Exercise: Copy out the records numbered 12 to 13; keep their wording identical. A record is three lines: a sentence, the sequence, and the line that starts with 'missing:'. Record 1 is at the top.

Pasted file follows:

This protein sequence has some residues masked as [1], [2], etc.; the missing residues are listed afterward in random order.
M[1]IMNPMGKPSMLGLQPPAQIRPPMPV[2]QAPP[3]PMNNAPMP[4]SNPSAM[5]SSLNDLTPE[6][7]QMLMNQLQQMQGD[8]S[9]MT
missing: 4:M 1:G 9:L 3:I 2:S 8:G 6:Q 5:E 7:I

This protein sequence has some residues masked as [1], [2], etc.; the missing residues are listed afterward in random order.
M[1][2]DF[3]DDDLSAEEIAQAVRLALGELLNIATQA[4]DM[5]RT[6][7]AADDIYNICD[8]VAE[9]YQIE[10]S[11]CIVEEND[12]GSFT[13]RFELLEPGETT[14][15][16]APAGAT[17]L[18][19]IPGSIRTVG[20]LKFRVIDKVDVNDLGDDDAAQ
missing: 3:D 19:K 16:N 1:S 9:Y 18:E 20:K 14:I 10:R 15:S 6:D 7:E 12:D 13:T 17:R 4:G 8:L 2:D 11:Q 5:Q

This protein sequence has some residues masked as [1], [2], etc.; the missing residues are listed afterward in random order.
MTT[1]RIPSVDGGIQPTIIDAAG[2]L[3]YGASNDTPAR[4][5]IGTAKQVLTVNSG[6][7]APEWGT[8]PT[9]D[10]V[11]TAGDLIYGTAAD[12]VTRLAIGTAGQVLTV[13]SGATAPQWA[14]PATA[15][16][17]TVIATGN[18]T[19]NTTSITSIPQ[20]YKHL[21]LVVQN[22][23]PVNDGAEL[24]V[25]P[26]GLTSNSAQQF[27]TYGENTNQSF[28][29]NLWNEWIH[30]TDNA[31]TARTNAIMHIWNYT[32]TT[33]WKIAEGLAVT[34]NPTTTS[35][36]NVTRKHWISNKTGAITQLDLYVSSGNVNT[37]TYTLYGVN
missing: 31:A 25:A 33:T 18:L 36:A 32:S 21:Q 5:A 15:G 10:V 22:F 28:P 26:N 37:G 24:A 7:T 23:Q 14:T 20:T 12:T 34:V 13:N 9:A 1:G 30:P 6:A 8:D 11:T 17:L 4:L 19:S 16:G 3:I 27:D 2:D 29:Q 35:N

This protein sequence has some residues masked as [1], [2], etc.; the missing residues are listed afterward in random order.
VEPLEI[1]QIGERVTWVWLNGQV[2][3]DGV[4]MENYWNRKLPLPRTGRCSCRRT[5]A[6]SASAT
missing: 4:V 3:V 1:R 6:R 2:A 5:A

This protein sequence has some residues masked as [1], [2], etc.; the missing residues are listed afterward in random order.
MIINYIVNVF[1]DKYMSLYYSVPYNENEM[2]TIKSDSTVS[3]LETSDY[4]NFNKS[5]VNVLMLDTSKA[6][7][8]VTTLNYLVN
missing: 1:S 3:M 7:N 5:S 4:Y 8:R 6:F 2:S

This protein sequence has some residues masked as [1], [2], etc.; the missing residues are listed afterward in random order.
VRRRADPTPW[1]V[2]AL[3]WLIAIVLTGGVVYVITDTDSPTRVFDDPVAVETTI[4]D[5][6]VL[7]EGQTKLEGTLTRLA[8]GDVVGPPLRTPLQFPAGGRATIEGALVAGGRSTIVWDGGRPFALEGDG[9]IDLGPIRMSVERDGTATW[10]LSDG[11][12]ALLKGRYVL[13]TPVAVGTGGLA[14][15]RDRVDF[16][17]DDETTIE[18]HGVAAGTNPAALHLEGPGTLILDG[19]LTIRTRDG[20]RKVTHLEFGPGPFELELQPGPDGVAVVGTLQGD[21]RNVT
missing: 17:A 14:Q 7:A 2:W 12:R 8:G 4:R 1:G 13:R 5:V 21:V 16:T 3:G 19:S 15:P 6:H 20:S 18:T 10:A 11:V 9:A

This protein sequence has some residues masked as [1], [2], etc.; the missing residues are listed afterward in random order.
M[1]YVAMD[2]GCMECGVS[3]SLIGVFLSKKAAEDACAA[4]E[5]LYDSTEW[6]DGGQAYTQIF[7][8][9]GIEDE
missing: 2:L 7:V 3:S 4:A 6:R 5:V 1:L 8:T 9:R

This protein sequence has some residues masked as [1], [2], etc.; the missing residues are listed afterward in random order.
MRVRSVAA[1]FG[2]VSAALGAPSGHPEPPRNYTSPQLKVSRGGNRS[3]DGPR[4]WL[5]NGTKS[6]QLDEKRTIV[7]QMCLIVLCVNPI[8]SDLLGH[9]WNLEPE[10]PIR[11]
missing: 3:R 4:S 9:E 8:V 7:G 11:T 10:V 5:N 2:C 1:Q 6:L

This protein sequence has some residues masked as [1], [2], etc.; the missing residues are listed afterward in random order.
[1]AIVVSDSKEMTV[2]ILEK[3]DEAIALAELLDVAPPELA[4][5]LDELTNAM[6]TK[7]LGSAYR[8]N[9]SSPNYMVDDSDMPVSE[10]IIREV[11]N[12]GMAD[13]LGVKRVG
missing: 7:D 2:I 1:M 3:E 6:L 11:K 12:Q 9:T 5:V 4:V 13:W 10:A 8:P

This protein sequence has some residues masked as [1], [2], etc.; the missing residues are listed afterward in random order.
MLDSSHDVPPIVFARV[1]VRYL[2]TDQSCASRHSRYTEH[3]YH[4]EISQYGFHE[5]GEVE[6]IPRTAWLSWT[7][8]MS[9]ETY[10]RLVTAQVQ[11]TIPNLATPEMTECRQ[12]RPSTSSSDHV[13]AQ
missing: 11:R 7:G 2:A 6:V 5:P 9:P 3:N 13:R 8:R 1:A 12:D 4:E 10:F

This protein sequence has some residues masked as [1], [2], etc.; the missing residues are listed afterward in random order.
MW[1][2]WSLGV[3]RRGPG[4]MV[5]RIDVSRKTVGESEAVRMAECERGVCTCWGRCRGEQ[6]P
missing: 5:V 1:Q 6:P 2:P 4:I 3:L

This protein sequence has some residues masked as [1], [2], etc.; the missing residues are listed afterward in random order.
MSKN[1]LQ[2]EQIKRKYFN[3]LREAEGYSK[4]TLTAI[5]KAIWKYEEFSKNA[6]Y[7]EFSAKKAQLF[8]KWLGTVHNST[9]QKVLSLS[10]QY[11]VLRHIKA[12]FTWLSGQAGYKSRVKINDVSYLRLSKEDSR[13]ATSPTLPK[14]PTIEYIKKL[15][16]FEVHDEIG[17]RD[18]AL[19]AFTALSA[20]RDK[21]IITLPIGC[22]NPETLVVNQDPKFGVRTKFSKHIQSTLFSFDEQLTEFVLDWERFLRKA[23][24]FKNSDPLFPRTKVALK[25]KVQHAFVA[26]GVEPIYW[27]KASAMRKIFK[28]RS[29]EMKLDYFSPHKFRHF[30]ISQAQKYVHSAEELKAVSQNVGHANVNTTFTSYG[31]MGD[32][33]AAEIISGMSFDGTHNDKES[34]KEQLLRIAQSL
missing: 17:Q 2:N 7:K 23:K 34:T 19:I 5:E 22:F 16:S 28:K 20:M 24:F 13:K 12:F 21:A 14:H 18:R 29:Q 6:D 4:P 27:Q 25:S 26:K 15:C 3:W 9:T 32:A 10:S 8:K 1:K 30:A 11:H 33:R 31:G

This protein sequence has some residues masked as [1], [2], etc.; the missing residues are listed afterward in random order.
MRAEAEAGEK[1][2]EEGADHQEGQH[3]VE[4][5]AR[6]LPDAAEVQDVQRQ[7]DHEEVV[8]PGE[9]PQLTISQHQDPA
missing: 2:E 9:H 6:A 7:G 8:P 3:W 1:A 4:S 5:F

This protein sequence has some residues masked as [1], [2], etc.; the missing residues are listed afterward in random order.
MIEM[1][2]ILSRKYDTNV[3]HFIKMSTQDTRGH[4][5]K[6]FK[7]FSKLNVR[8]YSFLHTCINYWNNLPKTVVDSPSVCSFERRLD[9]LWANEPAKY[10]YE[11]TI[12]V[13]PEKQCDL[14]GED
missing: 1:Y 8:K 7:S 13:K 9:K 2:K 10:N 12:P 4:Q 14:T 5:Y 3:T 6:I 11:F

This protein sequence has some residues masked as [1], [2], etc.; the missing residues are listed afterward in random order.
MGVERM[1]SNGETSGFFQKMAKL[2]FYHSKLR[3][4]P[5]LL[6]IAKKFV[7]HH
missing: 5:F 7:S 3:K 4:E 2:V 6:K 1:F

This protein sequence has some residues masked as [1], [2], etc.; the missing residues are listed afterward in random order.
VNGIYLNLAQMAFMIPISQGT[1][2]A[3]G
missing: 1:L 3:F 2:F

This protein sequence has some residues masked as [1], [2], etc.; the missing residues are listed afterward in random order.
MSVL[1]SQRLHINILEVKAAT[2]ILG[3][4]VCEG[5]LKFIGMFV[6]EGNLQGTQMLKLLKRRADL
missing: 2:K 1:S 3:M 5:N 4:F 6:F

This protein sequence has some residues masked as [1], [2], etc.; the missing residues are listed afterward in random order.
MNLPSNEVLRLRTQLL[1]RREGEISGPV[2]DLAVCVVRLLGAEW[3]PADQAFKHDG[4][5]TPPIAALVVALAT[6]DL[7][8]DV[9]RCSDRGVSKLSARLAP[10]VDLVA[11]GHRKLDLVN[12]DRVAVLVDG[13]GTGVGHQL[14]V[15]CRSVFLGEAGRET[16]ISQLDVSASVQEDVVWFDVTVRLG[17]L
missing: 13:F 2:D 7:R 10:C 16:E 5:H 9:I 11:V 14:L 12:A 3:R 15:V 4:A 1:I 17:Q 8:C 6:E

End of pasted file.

This protein sequence has some residues masked as [1], [2], etc.; the missing residues are listed afterward in random order.
MSKN[1]LQ[2]EQIKRKYFN[3]LREAEGYSK[4]TLTAI[5]KAIWKYEEFSKNA[6]Y[7]EFSAKKAQLF[8]KWLGTVHNST[9]QKVLSLS[10]QY[11]VLRHIKA[12]FTWLSGQAGYKSRVKINDVSYLRLSKEDSR[13]ATSPTLPK[14]PTIEYIKKL[15][16]FEVHDEIG[17]RD[18]AL[19]AFTALSA[20]RDK[21]IITLPIGC[22]NPETLVVNQDPKFGVRTKFSKHIQSTLFSFDEQLTEFVLDWERFLRKA[23][24]FKNSDPLFPRTKVALK[25]KVQHAFVA[26]GVEPIYW[27]KASAMRKIFK[28]RS[29]EMKLDYFSPHKFRHF[30]ISQAQKYVHSAEELKAVSQNVGHANVNTTFTSYG[31]MGD[32][33]AAEIISGMSFDGTHNDKES[34]KEQLLRIAQSL
missing: 17:Q 2:N 7:K 23:K 34:T 19:I 5:E 22:F 16:S 28:K 20:M 24:F 13:K 12:F 21:A 14:H 18:R 29:Q 6:D 4:P 27:Q 25:S 26:K 15:C 3:W 9:T 32:A 10:S 8:K 1:K 30:A 11:H 33:R 31:G

This protein sequence has some residues masked as [1], [2], etc.; the missing residues are listed afterward in random order.
MRAEAEAGEK[1][2]EEGADHQEGQH[3]VE[4][5]AR[6]LPDAAEVQDVQRQ[7]DHEEVV[8]PGE[9]PQLTISQHQDPA
missing: 2:E 9:H 6:A 7:G 8:P 3:W 1:A 4:S 5:F